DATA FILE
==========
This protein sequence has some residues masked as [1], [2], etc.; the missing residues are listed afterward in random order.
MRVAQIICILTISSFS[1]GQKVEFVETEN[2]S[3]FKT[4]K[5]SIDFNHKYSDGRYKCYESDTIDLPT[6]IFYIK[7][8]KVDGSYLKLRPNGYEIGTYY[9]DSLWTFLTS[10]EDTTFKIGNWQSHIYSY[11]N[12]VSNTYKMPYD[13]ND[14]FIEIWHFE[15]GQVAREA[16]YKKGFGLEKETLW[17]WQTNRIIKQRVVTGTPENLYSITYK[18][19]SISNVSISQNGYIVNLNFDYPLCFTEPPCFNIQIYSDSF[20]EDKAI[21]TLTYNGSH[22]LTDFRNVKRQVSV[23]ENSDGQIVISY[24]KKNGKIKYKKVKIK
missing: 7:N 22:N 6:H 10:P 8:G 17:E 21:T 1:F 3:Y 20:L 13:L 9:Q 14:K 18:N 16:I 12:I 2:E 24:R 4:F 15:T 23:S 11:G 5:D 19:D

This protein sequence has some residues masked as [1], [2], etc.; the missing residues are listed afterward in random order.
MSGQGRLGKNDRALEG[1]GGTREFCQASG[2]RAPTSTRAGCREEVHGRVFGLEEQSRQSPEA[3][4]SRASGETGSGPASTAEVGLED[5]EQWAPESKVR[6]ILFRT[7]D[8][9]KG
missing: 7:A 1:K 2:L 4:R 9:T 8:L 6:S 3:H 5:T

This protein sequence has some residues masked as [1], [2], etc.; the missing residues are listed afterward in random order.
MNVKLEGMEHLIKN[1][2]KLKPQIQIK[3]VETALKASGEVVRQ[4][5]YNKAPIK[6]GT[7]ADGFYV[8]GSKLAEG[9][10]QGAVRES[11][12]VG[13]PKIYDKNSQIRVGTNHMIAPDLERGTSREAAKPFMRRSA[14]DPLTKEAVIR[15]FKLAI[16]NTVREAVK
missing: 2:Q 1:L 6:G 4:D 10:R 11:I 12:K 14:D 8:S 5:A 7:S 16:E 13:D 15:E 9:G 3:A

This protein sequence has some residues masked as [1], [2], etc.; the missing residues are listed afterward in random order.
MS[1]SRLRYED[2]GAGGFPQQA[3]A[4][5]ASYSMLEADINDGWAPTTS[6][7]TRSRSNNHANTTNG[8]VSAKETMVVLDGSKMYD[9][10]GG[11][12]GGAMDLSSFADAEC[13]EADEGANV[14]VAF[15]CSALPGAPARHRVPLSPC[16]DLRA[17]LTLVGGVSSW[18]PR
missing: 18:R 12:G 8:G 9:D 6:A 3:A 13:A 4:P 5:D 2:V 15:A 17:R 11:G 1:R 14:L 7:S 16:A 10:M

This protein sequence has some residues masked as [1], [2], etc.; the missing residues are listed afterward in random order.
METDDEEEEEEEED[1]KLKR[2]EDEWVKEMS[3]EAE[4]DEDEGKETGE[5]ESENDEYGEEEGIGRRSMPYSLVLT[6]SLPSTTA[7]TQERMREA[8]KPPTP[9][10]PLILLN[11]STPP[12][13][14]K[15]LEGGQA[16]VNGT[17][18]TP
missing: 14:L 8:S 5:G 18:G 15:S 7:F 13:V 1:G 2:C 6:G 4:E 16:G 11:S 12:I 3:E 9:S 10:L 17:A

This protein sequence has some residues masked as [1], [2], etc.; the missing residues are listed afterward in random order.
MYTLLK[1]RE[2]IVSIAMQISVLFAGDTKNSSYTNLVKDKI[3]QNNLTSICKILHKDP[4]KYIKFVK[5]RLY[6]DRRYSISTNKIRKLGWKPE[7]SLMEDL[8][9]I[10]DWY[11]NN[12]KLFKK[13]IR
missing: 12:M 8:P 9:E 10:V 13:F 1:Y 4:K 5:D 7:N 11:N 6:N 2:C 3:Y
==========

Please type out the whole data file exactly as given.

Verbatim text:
This protein sequence has some residues masked as [1], [2], etc.; the missing residues are listed afterward in random order.
MRVAQIICILTISSFS[1]GQKVEFVETEN[2]S[3]FKT[4]K[5]SIDFNHKYSDGRYKCYESDTIDLPT[6]IFYIK[7][8]KVDGSYLKLRPNGYEIGTYY[9]DSLWTFLTS[10]EDTTFKIGNWQSHIYSY[11]N[12]VSNTYKMPYD[13]ND[14]FIEIWHFE[15]GQVAREA[16]YKKGFGLEKETLW[17]WQTNRIIKQRVVTGTPENLYSITYK[18][19]SISNVSISQNGYIVNLNFDYPLCFTEPPCFNIQIYSDSF[20]EDKAI[21]TLTYNGSH[22]LTDFRNVKRQVSV[23]ENSDGQIVISY[24]KKNGKIKYKKVKIK
missing: 7:N 22:N 6:H 10:P 8:G 17:E 21:T 1:F 3:Y 20:L 13:L 9:Q 14:K 18:N 16:I 12:I 2:E 24:R 4:F 15:T 23:S 11:G 5:D 19:D

This protein sequence has some residues masked as [1], [2], etc.; the missing residues are listed afterward in random order.
MSGQGRLGKNDRALEG[1]GGTREFCQASG[2]RAPTSTRAGCREEVHGRVFGLEEQSRQSPEA[3][4]SRASGETGSGPASTAEVGLED[5]EQWAPESKVR[6]ILFRT[7]D[8][9]KG
missing: 7:A 1:K 2:L 4:R 9:T 8:L 6:S 3:H 5:T

This protein sequence has some residues masked as [1], [2], etc.; the missing residues are listed afterward in random order.
MNVKLEGMEHLIKN[1][2]KLKPQIQIK[3]VETALKASGEVVRQ[4][5]YNKAPIK[6]GT[7]ADGFYV[8]GSKLAEG[9][10]QGAVRES[11][12]VG[13]PKIYDKNSQIRVGTNHMIAPDLERGTSREAAKPFMRRSA[14]DPLTKEAVIR[15]FKLAI[16]NTVREAVK
missing: 2:Q 1:L 6:G 4:D 10:R 11:I 12:K 14:D 8:S 5:A 7:S 16:E 13:D 15:E 9:G 3:A

This protein sequence has some residues masked as [1], [2], etc.; the missing residues are listed afterward in random order.
MS[1]SRLRYED[2]GAGGFPQQA[3]A[4][5]ASYSMLEADINDGWAPTTS[6][7]TRSRSNNHANTTNG[8]VSAKETMVVLDGSKMYD[9][10]GG[11][12]GGAMDLSSFADAEC[13]EADEGANV[14]VAF[15]CSALPGAPARHRVPLSPC[16]DLRA[17]LTLVGGVSSW[18]PR
missing: 18:R 12:G 8:G 9:D 6:A 3:A 13:A 4:P 5:D 2:V 15:A 17:R 11:G 1:R 14:L 7:S 16:A 10:M

This protein sequence has some residues masked as [1], [2], etc.; the missing residues are listed afterward in random order.
METDDEEEEEEEED[1]KLKR[2]EDEWVKEMS[3]EAE[4]DEDEGKETGE[5]ESENDEYGEEEGIGRRSMPYSLVLT[6]SLPSTTA[7]TQERMREA[8]KPPTP[9][10]PLILLN[11]STPP[12][13][14]K[15]LEGGQA[16]VNGT[17][18]TP
missing: 14:L 8:S 5:G 18:G 15:S 7:F 13:V 1:G 2:C 6:G 4:E 16:G 11:S 12:I 3:E 9:S 10:L 17:A

This protein sequence has some residues masked as [1], [2], etc.; the missing residues are listed afterward in random order.
MYTLLK[1]RE[2]IVSIAMQISVLFAGDTKNSSYTNLVKDKI[3]QNNLTSICKILHKDP[4]KYIKFVK[5]RLY[6]DRRYSISTNKIRKLGWKPE[7]SLMEDL[8][9]I[10]DWY[11]NN[12]KLFKK[13]IR
missing: 12:M 8:P 9:E 10:V 13:F 1:Y 4:K 5:D 7:N 11:N 6:N 2:C 3:Y